A group of insoluble pigments found in melanophores and produced from the oxidation of tyrosine, followed by polymerization, and accounts for the color of skin, feathers, hair, fur, eyes, scales, etc.
Melanin is a term to refer to a group of pigments produced from the oxidation of tyrosine, followed by polymerization. It is the one responsible for the color of skin, feathers, hair, fur, eyes, scales, etc. It is also involved in cellular immune responses and wound healing in arthropods.
These pigments are found in the melanophores, particularly melanocytes. In humans, melanocytes are pigment cells that are found in the skin, the uveal layer of the eye, the inner ear, the meninges, the heart, and the bones. The melanin is a high molecular weight polymer of indole quinone. The colours may vary and may be used as a basis for classifying melanin. There are three basic types of melanin: (1) eumelanin, (2) pheomelanin, and (3) neuromelanin. The eumelanin is the most common type among the three. The eumelanin may be brown or black in colour. The pheomelanin is a pigment made up of benzothiazine units that is largely responsible for the red pigmentation whereas the neuromelanin is a dark pigment comprised of 5,6-dihydroxyindole monomers.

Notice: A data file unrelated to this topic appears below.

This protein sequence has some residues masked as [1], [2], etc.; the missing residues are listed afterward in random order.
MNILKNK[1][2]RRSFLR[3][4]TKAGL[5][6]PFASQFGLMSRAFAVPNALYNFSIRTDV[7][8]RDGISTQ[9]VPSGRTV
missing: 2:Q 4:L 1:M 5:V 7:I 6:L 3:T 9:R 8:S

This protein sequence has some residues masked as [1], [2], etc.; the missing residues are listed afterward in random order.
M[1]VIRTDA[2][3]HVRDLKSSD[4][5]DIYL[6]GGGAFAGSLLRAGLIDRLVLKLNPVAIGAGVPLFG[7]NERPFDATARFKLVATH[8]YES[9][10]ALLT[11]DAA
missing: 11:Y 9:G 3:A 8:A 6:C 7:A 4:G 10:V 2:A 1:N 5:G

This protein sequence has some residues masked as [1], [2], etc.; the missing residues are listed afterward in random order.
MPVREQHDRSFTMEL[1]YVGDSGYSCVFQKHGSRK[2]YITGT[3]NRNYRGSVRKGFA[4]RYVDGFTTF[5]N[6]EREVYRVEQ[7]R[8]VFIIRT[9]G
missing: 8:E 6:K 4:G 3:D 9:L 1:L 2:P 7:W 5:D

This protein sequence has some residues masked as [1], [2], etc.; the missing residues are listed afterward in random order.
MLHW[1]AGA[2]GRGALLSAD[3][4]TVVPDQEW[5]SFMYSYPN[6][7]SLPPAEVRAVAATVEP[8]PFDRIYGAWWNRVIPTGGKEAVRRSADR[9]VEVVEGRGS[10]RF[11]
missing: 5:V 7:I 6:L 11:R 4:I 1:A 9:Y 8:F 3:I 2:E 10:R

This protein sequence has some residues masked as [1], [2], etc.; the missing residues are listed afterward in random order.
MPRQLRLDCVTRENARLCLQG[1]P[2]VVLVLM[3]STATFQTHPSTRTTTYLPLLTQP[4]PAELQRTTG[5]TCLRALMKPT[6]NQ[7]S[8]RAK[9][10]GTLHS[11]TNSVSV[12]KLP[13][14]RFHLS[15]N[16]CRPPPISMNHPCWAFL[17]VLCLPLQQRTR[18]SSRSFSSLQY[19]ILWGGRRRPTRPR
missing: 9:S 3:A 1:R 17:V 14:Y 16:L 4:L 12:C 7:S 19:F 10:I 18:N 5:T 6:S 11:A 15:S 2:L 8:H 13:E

Word origin: Greek melas (“black, dark”)